I've decided it's time to get serious about Global Warming. The national academies of science of eleven nations recently united to warn us of impeding climatic doom resulting from our careless inflation of the atmospheric carbon dioxide concentration from its God-ordained 19th century value of 0.00029 to the current astronomical magnitude of 0.00038. With increasing fears that this extra plant food will cause a choking of our cities and highways with unwanted greenery, and the Russians' concern that winter temperatures will warm above -40 deg. F, thus changing the hibernation habits of the endangered Siberian snow snake, I must now join the chorus of voices calling for action.
Unfortunately, most of the bills currently being debated by congress (McCain-Lieberman; Domenici-Bingaman) to help reduce the use of fossil fuels will fix only a miniscule part of the problem, with literally unmeasurable effects on global temperatures in the coming decades.
In response to this lack of leadership, I have decided it is time to campaign for my own legislation. I am hopeful that my ideas will take our congressional leadership by storm, and become part of the energy bill now being debated in the Senate.
The Spencer-Spencer bill (the name reflects my desire to get full credit for these ideas) will meet the challenges of Global Warming head-on, avoiding most our projected future emissions of carbon dioxide and other greenhouse gases. I propose a gradual phase-in, over periods of up to 10 days, of the following measures:
1) Addition of a $10 per gallon tax on gasoline and diesel fuel. This will
result in an immediate reduction in gasoline use, probably remove our
dependence on foreign oil, and there will be no need to drill in ANWR.
Millions of displaced workers in the petroleum industry will be needed in
the rapidly-expanding bicycle manufacturing sector. As a side benefit,
the Europeans will no longer be jealous over our low fuel taxes (the real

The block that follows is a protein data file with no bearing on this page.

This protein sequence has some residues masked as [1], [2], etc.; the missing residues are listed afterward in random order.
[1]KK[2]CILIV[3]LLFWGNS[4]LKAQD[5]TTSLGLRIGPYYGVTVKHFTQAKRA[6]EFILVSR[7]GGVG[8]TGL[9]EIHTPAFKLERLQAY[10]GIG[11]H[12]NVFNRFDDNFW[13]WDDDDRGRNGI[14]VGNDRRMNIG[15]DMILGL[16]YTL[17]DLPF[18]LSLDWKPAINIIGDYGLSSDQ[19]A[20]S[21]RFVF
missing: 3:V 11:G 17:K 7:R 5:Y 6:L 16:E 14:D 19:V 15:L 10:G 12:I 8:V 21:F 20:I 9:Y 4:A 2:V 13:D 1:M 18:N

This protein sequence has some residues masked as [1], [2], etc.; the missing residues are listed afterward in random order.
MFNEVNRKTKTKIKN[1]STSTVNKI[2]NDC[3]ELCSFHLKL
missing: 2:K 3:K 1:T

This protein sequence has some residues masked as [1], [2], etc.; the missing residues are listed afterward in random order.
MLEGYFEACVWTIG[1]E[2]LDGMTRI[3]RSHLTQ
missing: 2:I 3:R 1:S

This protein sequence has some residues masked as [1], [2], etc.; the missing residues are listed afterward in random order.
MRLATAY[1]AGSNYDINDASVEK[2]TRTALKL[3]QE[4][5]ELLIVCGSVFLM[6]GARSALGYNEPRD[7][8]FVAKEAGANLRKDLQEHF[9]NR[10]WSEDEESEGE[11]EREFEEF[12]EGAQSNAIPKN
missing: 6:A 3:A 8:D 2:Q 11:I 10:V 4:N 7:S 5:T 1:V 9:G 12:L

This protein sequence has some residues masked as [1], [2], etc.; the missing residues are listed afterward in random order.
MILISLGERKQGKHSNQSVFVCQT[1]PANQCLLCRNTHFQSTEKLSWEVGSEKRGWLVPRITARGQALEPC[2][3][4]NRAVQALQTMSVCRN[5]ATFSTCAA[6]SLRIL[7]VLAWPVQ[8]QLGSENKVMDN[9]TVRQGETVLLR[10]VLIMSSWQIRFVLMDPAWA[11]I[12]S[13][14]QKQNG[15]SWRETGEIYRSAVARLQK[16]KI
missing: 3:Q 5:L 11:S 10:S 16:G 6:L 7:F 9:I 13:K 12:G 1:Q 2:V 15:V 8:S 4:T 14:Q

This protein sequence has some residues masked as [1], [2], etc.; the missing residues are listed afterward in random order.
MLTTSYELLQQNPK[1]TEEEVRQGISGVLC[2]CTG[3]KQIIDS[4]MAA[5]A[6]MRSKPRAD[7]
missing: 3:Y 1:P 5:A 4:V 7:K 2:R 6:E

reason for current poor relations), and a new era of cooperation between
the U.S. and the EU will emerge.
2) The average gas mileage of cars will be increased to meet a mandated
100 mpg. This will force the automakers to use their high-mpg fuel injection
and lean combustion technologies that they have been hiding from us
through collusion with the petroleum industry (I read about this terrible
injustice while waiting in the checkout line at the grocery store).
3) Electricity generation will be required to be at least 90% from renewable
resources. Using my extensive background in physics and economics,
I have calculated that this will reduce electricity consumption by close to
90%, a huge savings in energy.
4) Re-institute a national speed limit, set to 35 mph. After our country's
previous success with speed limit reductions to 55 mph, a lower limit should
be even more attractive to the public. (The 35 mph limit should be more
than enough, anyway, since most ground transportation will be by bicycle.)
5) Jogging will be outlawed. It is a little known fact that the extra carbon
dioxide (and methane, an especially potent greenhouse gas) emitted by
joggers accounts for close to 10% of the current Global Warming problem.
This will have an additional, rejuvenating psychological advantage for the
overwhelming majority of us who do not jog, resulting in an immediate
jump in productivity and thus GDP.
6) All roads and buildings in cities will be required to be painted white. This
will eliminate the urban heat island effect, which is clearly out of control.
Of course, for the good of the country, some people will necessarily be exempt from these new restrictions. Policymakers, scientists, and policymaking scientists, owing to their irreplaceable roles in society, will be the only three groups allowed to travel at any speed and consume any amount of fuel. As a result, "HOV" lanes will be redesignated "PS" lanes. Air travel will also be restricted to only these three groups.
These changes will be difficult at first, but as has been stated repeatedly by scientists and politicians alike, Global Warming is a greater threat to humanity than terrorism, nuclear proliferation, celebrity trials, and editorial bad humor, combined. It is time to put petty partisan politics aside, and unite for the common good of humanity.
I call on the Senate to adopt Spencer-Spencer as part of the energy bill.